May 26, 2022 - Politics & Policy

Senate Republicans block domestic terrorism bill

Law enforcement officers stand looking at a memorial following a mass shooting at Robb Elementary School on May 26, 2022 in Uvalde, Texas.

Law enforcement officers at a memorial at Robb Elementary School on May 26 in Uvalde, Texas. Photo: Brandon Bell/Getty Images

Senate Republicans on Thursday blocked a bill that would have created new federal offices focused on domestic terrorism, stopping debate on a measure that the House passed after a mass shooting in Buffalo, New York, in which 1o Black people died.

Why it matters: The Domestic Terrorism Prevention Act would have opened debate on gun measures in the wake of the deadly Texas school shooting and its failure highlights the challenges of advancing gun control legislation in the sharply divided Congress.

Driving the news: The bill failed in a 47-47 vote, which falls short of the 60 votes needed to overcome a Republican filibuster.

  • The bill would create offices within the Department of Homeland Security, Department of Justice and the FBI focused on domestic terrorism, Axios' Andrew Solender reports.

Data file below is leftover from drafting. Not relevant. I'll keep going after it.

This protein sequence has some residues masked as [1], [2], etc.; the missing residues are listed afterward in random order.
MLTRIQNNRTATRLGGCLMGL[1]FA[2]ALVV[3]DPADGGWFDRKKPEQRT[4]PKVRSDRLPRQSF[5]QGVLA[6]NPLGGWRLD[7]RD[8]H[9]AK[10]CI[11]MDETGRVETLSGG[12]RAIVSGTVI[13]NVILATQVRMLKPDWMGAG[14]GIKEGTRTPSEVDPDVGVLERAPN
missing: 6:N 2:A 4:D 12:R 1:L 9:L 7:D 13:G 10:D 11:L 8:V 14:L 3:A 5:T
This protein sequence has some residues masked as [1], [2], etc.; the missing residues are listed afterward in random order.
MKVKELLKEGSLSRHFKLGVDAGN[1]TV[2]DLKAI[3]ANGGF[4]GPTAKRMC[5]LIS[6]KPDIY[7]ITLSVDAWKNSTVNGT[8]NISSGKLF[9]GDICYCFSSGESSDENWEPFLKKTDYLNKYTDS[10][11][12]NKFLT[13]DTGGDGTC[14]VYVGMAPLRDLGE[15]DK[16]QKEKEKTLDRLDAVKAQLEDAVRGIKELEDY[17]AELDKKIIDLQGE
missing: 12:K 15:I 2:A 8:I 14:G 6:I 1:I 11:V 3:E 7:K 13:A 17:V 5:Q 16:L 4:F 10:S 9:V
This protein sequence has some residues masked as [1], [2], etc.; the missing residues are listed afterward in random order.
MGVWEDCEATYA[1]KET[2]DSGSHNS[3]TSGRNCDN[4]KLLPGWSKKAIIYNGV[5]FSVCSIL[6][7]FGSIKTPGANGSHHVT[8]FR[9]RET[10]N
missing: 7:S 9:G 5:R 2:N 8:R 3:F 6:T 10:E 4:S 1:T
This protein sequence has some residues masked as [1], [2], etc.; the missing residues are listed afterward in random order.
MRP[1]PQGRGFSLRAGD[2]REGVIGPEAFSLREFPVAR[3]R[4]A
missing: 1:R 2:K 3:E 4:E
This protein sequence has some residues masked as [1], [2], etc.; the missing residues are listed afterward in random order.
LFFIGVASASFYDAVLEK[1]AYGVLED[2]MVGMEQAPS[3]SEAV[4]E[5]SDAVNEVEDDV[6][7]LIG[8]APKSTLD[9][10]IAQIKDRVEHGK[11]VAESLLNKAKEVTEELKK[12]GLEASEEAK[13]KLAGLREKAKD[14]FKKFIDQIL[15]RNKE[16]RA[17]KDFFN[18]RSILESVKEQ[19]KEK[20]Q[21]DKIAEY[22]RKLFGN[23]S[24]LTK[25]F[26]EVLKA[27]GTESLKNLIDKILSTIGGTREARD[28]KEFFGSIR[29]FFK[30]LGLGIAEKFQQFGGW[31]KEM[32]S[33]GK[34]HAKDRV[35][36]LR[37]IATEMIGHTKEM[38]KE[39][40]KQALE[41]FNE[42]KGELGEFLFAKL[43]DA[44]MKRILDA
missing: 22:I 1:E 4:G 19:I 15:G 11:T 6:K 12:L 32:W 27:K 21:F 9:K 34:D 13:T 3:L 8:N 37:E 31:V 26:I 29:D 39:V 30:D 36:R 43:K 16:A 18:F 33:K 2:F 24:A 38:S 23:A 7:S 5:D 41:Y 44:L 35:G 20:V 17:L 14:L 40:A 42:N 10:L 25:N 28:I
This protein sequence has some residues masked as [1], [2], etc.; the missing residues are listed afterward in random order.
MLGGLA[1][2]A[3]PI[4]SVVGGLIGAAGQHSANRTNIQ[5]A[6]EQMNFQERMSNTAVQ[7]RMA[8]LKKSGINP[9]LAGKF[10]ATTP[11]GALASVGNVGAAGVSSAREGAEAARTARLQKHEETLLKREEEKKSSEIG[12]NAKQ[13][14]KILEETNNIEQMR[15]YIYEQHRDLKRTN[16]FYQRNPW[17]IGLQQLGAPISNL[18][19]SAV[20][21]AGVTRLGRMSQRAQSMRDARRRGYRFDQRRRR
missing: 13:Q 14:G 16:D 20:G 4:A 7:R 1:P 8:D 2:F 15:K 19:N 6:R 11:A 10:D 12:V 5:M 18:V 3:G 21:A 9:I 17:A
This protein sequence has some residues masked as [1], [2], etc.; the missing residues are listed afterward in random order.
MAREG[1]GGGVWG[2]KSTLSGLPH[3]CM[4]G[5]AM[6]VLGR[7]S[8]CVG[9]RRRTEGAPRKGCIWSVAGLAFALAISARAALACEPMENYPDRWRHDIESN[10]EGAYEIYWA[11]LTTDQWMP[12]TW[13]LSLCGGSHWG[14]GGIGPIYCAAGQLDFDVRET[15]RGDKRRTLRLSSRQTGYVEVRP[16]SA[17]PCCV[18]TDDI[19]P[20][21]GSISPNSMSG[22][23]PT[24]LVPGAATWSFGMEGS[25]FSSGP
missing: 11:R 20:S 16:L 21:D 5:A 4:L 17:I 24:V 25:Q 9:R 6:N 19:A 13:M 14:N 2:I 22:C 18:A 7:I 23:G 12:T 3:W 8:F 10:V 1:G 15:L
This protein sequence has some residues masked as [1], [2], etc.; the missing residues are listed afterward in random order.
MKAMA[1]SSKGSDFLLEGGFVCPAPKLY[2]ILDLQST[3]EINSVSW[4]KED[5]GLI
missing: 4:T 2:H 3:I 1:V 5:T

• The bill originally faced resistance from progressive lawmakers, but the mass shooting at a Buffalo grocery store that killed 10 people triggered a new congressional response.
  • "I think it takes on an urgency given current events," Rep. Jim McGovern (D-Mass.) told Axios after the shooting.

The big picture: The failed vote comes just days after a gunman opened fire at an elementary school in Uvalde, Texas, on Tuesday, killing 19 students and two teachers.

  • The bill received little GOP support in the House and earlier this week seemed poised to lack the necessary votes in the Senate.

State of play: Senate Majority Leader Chuck Schumer (D-N.Y.) on Wednesday seemed to indicate that he will push for gun legislation before the Senate considers the House-passed background check bills that have been blocked in the past.

  • Schumer and other Democratic lawmakers remain skeptical they will be able to reach a compromise, but the majority leader said he plans to proceed with "accountability" votes in the Senate.
  • Red flag gun control laws have also emerged as one potential path forward in the wake of the deadly shooting this week.

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Axios' Sophia Cai contributed reporting.

Editor's note: This story has been updated with new details throughout.

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